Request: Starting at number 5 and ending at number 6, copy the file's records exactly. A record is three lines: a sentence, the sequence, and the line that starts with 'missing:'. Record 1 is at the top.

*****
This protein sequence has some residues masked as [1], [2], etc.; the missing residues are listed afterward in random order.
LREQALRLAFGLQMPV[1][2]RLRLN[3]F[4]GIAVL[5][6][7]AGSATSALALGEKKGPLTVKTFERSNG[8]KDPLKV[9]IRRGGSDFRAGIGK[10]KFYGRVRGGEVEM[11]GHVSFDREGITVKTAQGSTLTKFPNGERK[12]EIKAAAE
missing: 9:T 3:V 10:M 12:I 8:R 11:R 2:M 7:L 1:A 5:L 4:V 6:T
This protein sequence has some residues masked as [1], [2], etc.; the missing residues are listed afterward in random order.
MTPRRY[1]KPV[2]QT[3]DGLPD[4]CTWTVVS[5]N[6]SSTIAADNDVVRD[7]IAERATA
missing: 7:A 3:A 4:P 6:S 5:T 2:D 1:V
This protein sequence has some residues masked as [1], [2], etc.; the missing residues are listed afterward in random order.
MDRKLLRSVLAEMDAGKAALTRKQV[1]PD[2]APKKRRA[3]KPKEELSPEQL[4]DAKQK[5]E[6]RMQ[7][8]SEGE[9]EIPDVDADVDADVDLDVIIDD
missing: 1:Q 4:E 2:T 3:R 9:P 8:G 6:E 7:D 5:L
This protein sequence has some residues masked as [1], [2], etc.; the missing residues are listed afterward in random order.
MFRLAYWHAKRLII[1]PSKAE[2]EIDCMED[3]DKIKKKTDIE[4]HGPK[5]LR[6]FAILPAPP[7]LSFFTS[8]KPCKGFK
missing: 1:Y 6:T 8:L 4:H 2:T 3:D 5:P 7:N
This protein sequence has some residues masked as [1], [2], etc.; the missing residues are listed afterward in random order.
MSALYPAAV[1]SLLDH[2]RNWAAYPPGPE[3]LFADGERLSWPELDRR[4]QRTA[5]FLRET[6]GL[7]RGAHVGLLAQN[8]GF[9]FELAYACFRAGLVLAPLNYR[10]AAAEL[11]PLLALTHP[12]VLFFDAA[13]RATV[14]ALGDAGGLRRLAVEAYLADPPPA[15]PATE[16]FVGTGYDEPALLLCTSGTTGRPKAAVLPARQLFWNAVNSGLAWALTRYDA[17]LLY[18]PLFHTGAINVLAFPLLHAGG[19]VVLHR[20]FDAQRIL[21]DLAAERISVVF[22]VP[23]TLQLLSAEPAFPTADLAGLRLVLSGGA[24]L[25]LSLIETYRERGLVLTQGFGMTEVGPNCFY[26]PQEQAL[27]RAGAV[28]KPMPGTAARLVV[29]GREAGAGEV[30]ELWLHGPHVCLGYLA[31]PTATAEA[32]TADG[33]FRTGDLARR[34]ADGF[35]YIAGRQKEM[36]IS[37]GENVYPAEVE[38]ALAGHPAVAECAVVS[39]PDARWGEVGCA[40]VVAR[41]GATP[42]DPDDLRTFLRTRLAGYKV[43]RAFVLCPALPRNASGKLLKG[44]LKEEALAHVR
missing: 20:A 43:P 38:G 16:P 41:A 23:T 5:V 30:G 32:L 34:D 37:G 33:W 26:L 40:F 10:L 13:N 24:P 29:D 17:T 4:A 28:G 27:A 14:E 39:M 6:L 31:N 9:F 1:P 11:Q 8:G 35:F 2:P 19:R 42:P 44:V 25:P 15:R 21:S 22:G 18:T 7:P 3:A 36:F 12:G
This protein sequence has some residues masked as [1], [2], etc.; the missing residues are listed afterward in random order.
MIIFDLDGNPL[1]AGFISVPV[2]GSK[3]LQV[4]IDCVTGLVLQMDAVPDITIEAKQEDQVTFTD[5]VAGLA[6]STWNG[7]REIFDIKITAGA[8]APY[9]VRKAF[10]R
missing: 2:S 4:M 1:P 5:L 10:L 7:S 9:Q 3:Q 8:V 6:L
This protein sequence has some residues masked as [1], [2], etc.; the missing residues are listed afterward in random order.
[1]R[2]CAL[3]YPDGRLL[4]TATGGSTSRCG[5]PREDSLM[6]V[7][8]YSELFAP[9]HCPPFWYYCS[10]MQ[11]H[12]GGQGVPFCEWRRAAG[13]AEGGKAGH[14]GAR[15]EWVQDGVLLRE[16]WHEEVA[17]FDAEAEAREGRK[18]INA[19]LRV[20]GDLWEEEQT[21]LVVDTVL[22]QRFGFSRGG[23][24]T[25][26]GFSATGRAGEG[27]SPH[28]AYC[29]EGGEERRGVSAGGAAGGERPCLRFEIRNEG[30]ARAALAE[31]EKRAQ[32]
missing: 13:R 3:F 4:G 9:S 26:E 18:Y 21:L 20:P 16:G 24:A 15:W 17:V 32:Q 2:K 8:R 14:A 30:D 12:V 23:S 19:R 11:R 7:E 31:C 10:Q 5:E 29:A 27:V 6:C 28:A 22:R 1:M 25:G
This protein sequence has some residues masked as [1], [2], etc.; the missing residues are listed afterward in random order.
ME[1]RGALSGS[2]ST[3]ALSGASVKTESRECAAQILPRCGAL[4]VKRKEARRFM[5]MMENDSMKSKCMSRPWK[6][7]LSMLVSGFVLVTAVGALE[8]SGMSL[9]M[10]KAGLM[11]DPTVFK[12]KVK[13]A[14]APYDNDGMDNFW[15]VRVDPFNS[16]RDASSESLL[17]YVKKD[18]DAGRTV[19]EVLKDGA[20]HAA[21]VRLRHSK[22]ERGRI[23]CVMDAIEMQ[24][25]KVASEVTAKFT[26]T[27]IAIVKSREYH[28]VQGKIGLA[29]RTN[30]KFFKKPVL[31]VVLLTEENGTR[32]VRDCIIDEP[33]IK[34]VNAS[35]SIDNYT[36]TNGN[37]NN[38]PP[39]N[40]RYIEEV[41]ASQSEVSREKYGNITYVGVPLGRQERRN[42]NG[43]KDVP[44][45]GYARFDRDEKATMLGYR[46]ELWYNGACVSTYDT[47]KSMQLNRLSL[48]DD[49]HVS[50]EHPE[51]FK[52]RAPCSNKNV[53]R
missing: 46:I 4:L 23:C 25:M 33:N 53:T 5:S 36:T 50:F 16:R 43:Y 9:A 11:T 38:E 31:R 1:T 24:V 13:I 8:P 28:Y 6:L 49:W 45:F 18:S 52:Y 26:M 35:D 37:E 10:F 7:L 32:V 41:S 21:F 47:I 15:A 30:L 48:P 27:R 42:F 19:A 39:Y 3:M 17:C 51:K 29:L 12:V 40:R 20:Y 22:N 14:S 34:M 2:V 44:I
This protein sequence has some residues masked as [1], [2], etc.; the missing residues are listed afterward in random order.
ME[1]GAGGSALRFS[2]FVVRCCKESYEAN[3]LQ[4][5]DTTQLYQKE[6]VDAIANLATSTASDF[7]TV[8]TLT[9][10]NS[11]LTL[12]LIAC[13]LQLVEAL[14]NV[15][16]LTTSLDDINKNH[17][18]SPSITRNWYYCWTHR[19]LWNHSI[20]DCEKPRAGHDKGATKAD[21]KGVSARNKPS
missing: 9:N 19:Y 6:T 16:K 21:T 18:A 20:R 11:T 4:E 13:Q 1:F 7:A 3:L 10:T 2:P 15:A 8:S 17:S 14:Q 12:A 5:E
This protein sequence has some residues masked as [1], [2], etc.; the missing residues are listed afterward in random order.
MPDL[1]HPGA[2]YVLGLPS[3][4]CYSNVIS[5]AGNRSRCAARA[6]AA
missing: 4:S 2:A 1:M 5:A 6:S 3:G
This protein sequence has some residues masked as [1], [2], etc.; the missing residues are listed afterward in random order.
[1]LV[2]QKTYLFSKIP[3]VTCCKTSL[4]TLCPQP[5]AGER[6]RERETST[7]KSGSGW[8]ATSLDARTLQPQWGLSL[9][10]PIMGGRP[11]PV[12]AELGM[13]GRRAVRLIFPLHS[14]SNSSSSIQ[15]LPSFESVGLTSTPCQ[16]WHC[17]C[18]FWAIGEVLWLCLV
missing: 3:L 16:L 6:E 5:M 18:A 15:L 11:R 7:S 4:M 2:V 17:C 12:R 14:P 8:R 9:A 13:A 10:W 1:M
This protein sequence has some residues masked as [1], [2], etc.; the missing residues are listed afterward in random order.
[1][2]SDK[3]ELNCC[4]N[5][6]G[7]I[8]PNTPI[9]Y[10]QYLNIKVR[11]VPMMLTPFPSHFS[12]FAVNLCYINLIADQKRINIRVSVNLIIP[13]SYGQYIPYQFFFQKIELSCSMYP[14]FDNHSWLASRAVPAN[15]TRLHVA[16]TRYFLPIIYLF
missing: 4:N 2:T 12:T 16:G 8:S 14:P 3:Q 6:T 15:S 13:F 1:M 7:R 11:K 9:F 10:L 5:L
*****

This protein sequence has some residues masked as [1], [2], etc.; the missing residues are listed afterward in random order.
MSALYPAAV[1]SLLDH[2]RNWAAYPPGPE[3]LFADGERLSWPELDRR[4]QRTA[5]FLRET[6]GL[7]RGAHVGLLAQN[8]GF[9]FELAYACFRAGLVLAPLNYR[10]AAAEL[11]PLLALTHP[12]VLFFDAA[13]RATV[14]ALGDAGGLRRLAVEAYLADPPPA[15]PATE[16]FVGTGYDEPALLLCTSGTTGRPKAAVLPARQLFWNAVNSGLAWALTRYDA[17]LLY[18]PLFHTGAINVLAFPLLHAGG[19]VVLHR[20]FDAQRIL[21]DLAAERISVVF[22]VP[23]TLQLLSAEPAFPTADLAGLRLVLSGGA[24]L[25]LSLIETYRERGLVLTQGFGMTEVGPNCFY[26]PQEQAL[27]RAGAV[28]KPMPGTAARLVV[29]GREAGAGEV[30]ELWLHGPHVCLGYLA[31]PTATAEA[32]TADG[33]FRTGDLARR[34]ADGF[35]YIAGRQKEM[36]IS[37]GENVYPAEVE[38]ALAGHPAVAECAVVS[39]PDARWGEVGCA[40]VVAR[41]GATP[42]DPDDLRTFLRTRLAGYKV[43]RAFVLCPALPRNASGKLLKG[44]LKEEALAHVR
missing: 20:A 43:P 38:G 16:P 41:A 23:T 5:V 30:G 32:L 34:D 37:G 33:W 26:L 40:F 10:L 13:N 24:P 29:D 17:T 4:A 28:G 27:A 14:E 39:M 6:L 31:N 9:F 1:P 11:Q 8:G 35:F 2:P 19:R 42:P 44:V 25:P 15:R 21:S 22:G 18:T 7:P 3:A 36:F 12:G
This protein sequence has some residues masked as [1], [2], etc.; the missing residues are listed afterward in random order.
MIIFDLDGNPL[1]AGFISVPV[2]GSK[3]LQV[4]IDCVTGLVLQMDAVPDITIEAKQEDQVTFTD[5]VAGLA[6]STWNG[7]REIFDIKITAGA[8]APY[9]VRKAF[10]R
missing: 2:S 4:M 1:P 5:L 10:L 7:S 9:Q 3:Q 8:V 6:L